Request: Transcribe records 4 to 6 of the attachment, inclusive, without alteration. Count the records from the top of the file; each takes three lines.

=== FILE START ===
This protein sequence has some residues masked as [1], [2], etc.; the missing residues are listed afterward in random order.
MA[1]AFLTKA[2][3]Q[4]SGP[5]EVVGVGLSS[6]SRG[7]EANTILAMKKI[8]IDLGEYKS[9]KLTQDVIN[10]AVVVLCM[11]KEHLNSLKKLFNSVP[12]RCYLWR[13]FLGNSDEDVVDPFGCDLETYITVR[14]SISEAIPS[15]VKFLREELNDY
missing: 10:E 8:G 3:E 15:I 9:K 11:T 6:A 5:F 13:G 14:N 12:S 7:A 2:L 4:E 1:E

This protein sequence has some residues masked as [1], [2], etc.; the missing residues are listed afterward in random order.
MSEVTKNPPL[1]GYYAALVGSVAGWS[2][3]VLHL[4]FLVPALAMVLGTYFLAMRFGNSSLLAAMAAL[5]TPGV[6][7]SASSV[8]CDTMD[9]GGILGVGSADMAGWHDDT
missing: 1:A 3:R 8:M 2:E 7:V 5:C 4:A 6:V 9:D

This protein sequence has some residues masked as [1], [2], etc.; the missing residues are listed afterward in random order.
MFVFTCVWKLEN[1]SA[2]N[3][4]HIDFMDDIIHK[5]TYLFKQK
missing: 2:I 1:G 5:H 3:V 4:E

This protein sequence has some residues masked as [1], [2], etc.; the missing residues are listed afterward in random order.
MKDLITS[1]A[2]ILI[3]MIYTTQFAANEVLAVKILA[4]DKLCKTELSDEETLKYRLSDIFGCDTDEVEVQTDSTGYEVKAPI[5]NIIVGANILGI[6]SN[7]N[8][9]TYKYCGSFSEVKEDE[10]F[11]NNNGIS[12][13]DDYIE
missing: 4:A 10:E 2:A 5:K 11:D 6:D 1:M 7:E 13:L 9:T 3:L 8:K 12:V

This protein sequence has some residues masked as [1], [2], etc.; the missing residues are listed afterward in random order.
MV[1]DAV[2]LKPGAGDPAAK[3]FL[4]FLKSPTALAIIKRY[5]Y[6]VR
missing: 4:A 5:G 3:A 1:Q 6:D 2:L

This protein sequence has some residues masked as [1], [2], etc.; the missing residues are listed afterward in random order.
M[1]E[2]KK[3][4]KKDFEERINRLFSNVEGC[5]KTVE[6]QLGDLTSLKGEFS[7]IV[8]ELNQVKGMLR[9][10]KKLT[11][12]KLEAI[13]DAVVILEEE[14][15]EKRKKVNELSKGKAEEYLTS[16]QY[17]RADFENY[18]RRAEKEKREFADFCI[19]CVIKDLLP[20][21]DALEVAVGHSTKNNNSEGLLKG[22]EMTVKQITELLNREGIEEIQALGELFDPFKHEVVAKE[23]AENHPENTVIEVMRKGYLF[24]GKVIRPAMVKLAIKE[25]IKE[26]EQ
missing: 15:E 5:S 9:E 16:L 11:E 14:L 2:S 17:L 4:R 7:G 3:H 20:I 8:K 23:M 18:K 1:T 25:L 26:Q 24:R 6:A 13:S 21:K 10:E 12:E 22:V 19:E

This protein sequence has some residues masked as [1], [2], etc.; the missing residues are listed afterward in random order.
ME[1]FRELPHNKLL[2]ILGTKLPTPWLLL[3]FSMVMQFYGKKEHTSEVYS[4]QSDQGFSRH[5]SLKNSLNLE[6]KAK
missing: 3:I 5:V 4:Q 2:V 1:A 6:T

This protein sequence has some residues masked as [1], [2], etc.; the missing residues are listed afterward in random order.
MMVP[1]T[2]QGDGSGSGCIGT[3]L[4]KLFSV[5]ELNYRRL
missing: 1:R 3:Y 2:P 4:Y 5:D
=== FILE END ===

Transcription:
This protein sequence has some residues masked as [1], [2], etc.; the missing residues are listed afterward in random order.
MKDLITS[1]A[2]ILI[3]MIYTTQFAANEVLAVKILA[4]DKLCKTELSDEETLKYRLSDIFGCDTDEVEVQTDSTGYEVKAPI[5]NIIVGANILGI[6]SN[7]N[8][9]TYKYCGSFSEVKEDE[10]F[11]NNNGIS[12][13]DDYIE
missing: 4:A 10:E 2:A 5:K 11:D 6:D 1:M 7:E 13:L 9:T 3:L 8:K 12:V

This protein sequence has some residues masked as [1], [2], etc.; the missing residues are listed afterward in random order.
MV[1]DAV[2]LKPGAGDPAAK[3]FL[4]FLKSPTALAIIKRY[5]Y[6]VR
missing: 4:A 5:G 3:A 1:Q 6:D 2:L

This protein sequence has some residues masked as [1], [2], etc.; the missing residues are listed afterward in random order.
M[1]E[2]KK[3][4]KKDFEERINRLFSNVEGC[5]KTVE[6]QLGDLTSLKGEFS[7]IV[8]ELNQVKGMLR[9][10]KKLT[11][12]KLEAI[13]DAVVILEEE[14][15]EKRKKVNELSKGKAEEYLTS[16]QY[17]RADFENY[18]RRAEKEKREFADFCI[19]CVIKDLLP[20][21]DALEVAVGHSTKNNNSEGLLKG[22]EMTVKQITELLNREGIEEIQALGELFDPFKHEVVAKE[23]AENHPENTVIEVMRKGYLF[24]GKVIRPAMVKLAIKE[25]IKE[26]EQ
missing: 15:E 5:S 9:E 16:L 11:E 14:L 2:S 17:L 4:R 7:G 3:H 20:I 8:K 23:M 18:K 1:T 25:L 26:Q 24:R 6:A 13:S 21:K 10:E 12:E 22:V 19:E